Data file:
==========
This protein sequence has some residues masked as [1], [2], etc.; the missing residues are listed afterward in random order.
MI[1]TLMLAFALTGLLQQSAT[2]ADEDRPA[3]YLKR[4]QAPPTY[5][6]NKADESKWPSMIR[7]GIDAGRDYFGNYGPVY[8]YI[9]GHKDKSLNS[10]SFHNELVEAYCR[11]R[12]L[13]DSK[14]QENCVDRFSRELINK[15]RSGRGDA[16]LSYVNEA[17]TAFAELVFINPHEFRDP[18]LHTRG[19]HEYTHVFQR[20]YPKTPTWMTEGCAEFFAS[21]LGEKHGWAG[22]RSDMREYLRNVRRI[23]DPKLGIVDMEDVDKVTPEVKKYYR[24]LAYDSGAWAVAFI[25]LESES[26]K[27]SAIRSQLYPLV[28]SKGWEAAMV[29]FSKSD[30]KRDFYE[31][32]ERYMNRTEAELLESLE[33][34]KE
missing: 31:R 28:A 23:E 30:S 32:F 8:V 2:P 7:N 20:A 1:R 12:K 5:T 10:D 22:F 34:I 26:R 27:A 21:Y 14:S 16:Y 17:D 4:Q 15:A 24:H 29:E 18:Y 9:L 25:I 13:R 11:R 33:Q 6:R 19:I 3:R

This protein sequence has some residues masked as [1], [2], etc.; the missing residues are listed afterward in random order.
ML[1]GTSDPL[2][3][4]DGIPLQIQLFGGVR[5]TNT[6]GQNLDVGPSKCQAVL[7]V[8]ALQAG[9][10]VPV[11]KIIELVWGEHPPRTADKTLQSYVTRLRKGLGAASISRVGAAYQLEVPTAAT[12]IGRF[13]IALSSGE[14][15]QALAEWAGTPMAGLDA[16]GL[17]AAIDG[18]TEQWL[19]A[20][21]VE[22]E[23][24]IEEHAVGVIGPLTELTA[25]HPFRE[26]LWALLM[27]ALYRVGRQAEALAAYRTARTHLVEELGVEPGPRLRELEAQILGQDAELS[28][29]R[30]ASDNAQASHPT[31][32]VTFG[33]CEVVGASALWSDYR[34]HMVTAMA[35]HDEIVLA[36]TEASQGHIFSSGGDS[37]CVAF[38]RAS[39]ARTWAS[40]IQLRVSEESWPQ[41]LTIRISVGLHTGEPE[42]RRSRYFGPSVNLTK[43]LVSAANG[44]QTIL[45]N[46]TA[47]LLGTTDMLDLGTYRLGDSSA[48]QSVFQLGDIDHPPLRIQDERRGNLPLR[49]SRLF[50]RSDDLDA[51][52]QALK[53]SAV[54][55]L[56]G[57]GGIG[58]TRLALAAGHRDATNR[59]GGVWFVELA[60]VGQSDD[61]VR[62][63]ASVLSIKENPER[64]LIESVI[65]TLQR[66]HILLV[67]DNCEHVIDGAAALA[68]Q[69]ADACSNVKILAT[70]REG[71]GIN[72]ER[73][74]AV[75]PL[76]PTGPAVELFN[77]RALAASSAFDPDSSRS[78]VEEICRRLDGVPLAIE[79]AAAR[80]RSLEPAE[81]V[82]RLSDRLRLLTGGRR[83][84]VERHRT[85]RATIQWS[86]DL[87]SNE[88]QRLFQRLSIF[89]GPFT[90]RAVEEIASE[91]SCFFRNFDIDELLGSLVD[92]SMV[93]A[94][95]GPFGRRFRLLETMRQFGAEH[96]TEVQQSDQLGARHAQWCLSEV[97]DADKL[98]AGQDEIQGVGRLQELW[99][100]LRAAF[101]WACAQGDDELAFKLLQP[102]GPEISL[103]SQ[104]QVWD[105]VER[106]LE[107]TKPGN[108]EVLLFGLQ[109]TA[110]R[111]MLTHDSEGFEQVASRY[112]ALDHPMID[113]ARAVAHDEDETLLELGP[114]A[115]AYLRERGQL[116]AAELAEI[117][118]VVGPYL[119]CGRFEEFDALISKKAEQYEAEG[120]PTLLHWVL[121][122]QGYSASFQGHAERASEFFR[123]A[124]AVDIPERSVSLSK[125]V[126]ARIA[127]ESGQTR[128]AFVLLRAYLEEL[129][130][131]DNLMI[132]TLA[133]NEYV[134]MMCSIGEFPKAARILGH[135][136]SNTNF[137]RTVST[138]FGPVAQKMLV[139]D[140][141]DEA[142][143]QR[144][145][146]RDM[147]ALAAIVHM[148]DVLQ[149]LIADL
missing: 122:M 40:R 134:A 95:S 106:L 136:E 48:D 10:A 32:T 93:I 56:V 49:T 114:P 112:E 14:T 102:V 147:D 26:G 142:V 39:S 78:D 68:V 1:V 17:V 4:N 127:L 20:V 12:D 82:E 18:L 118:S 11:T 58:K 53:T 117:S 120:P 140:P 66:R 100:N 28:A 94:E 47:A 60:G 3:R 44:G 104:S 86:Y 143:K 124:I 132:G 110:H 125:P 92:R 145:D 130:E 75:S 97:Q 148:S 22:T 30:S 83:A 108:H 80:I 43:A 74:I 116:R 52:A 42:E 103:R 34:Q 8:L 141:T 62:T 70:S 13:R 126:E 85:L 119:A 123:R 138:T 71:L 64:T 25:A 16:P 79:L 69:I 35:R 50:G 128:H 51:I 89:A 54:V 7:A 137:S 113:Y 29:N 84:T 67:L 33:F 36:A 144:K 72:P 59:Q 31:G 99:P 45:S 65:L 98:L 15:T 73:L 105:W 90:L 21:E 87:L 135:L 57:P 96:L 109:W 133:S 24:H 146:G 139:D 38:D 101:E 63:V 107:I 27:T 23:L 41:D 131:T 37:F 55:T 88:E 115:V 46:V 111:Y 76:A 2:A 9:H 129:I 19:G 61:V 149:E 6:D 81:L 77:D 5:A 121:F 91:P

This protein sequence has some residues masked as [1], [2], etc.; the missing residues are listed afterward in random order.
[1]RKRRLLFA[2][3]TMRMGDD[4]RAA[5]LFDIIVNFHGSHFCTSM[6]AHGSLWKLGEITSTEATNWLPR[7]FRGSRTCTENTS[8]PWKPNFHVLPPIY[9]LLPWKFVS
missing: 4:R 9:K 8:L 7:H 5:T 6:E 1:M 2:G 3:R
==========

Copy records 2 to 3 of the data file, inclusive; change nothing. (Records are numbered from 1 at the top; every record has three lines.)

This protein sequence has some residues masked as [1], [2], etc.; the missing residues are listed afterward in random order.
ML[1]GTSDPL[2][3][4]DGIPLQIQLFGGVR[5]TNT[6]GQNLDVGPSKCQAVL[7]V[8]ALQAG[9][10]VPV[11]KIIELVWGEHPPRTADKTLQSYVTRLRKGLGAASISRVGAAYQLEVPTAAT[12]IGRF[13]IALSSGE[14][15]QALAEWAGTPMAGLDA[16]GL[17]AAIDG[18]TEQWL[19]A[20][21]VE[22]E[23][24]IEEHAVGVIGPLTELTA[25]HPFRE[26]LWALLM[27]ALYRVGRQAEALAAYRTARTHLVEELGVEPGPRLRELEAQILGQDAELS[28][29]R[30]ASDNAQASHPT[31][32]VTFG[33]CEVVGASALWSDYR[34]HMVTAMA[35]HDEIVLA[36]TEASQGHIFSSGGDS[37]CVAF[38]RAS[39]ARTWAS[40]IQLRVSEESWPQ[41]LTIRISVGLHTGEPE[42]RRSRYFGPSVNLTK[43]LVSAANG[44]QTIL[45]N[46]TA[47]LLGTTDMLDLGTYRLGDSSA[48]QSVFQLGDIDHPPLRIQDERRGNLPLR[49]SRLF[50]RSDDLDA[51][52]QALK[53]SAV[54][55]L[56]G[57]GGIG[58]TRLALAAGHRDATNR[59]GGVWFVELA[60]VGQSDD[61]VR[62][63]ASVLSIKENPER[64]LIESVI[65]TLQR[66]HILLV[67]DNCEHVIDGAAALA[68]Q[69]ADACSNVKILAT[70]REG[71]GIN[72]ER[73][74]AV[75]PL[76]PTGPAVELFN[77]RALAASSAFDPDSSRS[78]VEEICRRLDGVPLAIE[79]AAAR[80]RSLEPAE[81]V[82]RLSDRLRLLTGGRR[83][84]VERHRT[85]RATIQWS[86]DL[87]SNE[88]QRLFQRLSIF[89]GPFT[90]RAVEEIASE[91]SCFFRNFDIDELLGSLVD[92]SMV[93]A[94][95]GPFGRRFRLLETMRQFGAEH[96]TEVQQSDQLGARHAQWCLSEV[97]DADKL[98]AGQDEIQGVGRLQELW[99][100]LRAAF[101]WACAQGDDELAFKLLQP[102]GPEISL[103]SQ[104]QVWD[105]VER[106]LE[107]TKPGN[108]EVLLFGLQ[109]TA[110]R[111]MLTHDSEGFEQVASRY[112]ALDHPMID[113]ARAVAHDEDETLLELGP[114]A[115]AYLRERGQL[116]AAELAEI[117][118]VVGPYL[119]CGRFEEFDALISKKAEQYEAEG[120]PTLLHWVL[121][122]QGYSASFQGHAERASEFFR[123]A[124]AVDIPERSVSLSK[125]V[126]ARIA[127]ESGQTR[128]AFVLLRAYLEEL[129][130][131]DNLMI[132]TLA[133]NEYV[134]MMCSIGEFPKAARILGH[135][136]SNTNF[137]RTVST[138]FGPVAQKMLV[139]D[140][141]DEA[142][143]QR[144][145][146]RDM[147]ALAAIVHM[148]DVLQ[149]LIADL
missing: 122:M 40:R 134:A 95:S 106:L 136:E 48:D 10:A 32:T 93:I 56:V 49:T 114:P 112:E 14:T 102:V 147:D 26:G 142:V 39:S 78:D 68:V 1:V 17:V 4:N 127:L 20:V 12:D 82:E 18:L 118:S 11:T 58:K 53:T 117:S 120:P 140:P 66:R 100:N 28:A 94:E 47:A 60:G 3:R 44:G 104:S 86:Y 143:K 124:I 132:G 110:H 125:P 92:R 145:D 130:E 75:S 97:Q 148:S 22:T 30:S 83:A 108:H 80:I 43:A 74:I 116:R 52:A 42:E 103:R 34:Q 8:L 141:T 62:T 70:S 13:R 126:E 85:L 119:A 123:R 138:T 71:L 64:T 25:A 16:P 79:L 69:I 35:R 50:G 128:H 51:I 89:A 54:V 7:A 137:S 113:Y 29:N 84:T 67:L 33:F 36:A 144:K 72:P 59:Q 31:G 99:P 45:S 65:L 98:L 15:T 73:L 105:W 90:L 21:E 87:L 135:L 57:P 96:L 109:W 133:S 24:H 146:G 139:D 38:D 101:E 63:V 107:I 27:T 23:L 41:D 131:T 37:F 55:T 88:E 115:V 46:V 111:Y 76:A 2:A 9:H 129:I 19:G 61:V 149:E 6:D 81:L 77:D 5:A 121:F 91:P

This protein sequence has some residues masked as [1], [2], etc.; the missing residues are listed afterward in random order.
[1]RKRRLLFA[2][3]TMRMGDD[4]RAA[5]LFDIIVNFHGSHFCTSM[6]AHGSLWKLGEITSTEATNWLPR[7]FRGSRTCTENTS[8]PWKPNFHVLPPIY[9]LLPWKFVS
missing: 4:R 9:K 8:L 7:H 5:T 6:E 1:M 2:G 3:R